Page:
This is not the first time Iranian officials have complained about the portrayal of Iran in Hollywood cinema.
Claire Folger/Warner Bros./AP/File
Iran announced today that it will sue Hollywood for creating films the Islamic Republic alleges intentionally “propagate fear of Iran throughout the world,” according to state media reports.
Citing director Ben Affleck’s Oscar-winning film “Argo” as “the most recent example of various fear-mongering tactics” used by Hollywood, the semi-official Fars News Agency said French lawyer Isabelle Coutant-Peyre, widely known for defending Venezuelan-born terrorist Ilich Ramírez Sánchez (“Carlos the Jackal”), is in Tehran for talks with Iranian government officials to determine where and how a lawsuit should be filed.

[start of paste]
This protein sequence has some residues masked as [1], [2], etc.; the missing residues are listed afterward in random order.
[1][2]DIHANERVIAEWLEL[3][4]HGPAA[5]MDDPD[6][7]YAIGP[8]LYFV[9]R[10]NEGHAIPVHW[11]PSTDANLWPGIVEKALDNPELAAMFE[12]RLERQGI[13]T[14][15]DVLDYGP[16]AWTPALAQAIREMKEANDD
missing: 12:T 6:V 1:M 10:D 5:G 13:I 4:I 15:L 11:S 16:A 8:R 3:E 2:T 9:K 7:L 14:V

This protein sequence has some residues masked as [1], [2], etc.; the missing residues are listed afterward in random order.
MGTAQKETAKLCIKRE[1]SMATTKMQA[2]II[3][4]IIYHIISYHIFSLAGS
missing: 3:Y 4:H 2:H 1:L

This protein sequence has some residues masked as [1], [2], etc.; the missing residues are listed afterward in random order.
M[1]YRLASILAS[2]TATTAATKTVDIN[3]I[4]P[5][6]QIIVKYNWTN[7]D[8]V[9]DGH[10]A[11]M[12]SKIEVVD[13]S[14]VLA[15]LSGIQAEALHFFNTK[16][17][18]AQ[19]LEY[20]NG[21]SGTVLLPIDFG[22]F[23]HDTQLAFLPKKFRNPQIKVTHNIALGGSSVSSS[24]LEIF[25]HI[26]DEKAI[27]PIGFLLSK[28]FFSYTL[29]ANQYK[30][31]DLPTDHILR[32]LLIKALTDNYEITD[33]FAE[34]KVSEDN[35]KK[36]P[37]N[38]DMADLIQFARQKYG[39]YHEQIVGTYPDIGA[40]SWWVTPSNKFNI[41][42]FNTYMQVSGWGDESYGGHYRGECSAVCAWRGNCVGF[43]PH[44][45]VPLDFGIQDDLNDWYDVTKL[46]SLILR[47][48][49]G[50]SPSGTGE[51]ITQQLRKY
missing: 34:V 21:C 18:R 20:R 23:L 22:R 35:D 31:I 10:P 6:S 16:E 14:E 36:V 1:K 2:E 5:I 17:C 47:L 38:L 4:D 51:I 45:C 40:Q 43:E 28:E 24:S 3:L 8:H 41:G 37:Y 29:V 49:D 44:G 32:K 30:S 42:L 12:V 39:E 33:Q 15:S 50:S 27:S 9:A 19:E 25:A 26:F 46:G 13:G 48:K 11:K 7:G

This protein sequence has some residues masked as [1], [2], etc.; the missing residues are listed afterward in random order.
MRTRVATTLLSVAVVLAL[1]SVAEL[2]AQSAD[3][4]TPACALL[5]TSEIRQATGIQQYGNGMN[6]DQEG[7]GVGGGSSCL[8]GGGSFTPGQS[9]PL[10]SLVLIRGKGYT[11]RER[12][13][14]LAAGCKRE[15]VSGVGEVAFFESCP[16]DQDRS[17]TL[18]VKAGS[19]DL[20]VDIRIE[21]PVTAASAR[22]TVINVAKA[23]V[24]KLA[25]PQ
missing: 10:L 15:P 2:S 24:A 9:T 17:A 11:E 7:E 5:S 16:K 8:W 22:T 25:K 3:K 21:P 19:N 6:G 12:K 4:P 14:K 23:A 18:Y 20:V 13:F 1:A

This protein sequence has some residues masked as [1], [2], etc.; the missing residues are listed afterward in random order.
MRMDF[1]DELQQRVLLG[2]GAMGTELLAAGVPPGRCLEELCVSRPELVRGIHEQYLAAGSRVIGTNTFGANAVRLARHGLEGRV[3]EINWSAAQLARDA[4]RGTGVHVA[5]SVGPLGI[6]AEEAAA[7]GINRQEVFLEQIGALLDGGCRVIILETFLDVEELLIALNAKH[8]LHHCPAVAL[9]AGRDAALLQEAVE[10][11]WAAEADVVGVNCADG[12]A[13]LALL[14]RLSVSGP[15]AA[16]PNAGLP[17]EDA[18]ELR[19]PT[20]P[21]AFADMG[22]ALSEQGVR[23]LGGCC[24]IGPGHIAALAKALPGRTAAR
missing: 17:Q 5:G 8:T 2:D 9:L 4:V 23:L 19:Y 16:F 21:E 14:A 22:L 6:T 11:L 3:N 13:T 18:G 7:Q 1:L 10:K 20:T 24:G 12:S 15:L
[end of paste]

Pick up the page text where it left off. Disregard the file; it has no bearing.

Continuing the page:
“These people [in Hollywood] are using films to propagate global panic about Iran,” Fars cites Ms. Coutant-Peyre as saying. “The act [of the lawsuit] itself is valuable,” added Ms. Coutant-Peyre, “because it can stir interest and discussion among the peoples of the world, until they can discern between what is the truth and what are lies about Iran, and think about them. The dialogue created by Hollywood [about Iran] can’t be one-sided."
It is unclear who will specifically be named in Iran's lawsuit. Ms. Coutant-Peyre said she has prepared a case and will provide more details at a press conference Wednesday, Fars reports.
“Argo” was privately screened in downtown Tehran on Monday as part of a state-organized conference on “Hollywood Deceit," according to state media reports.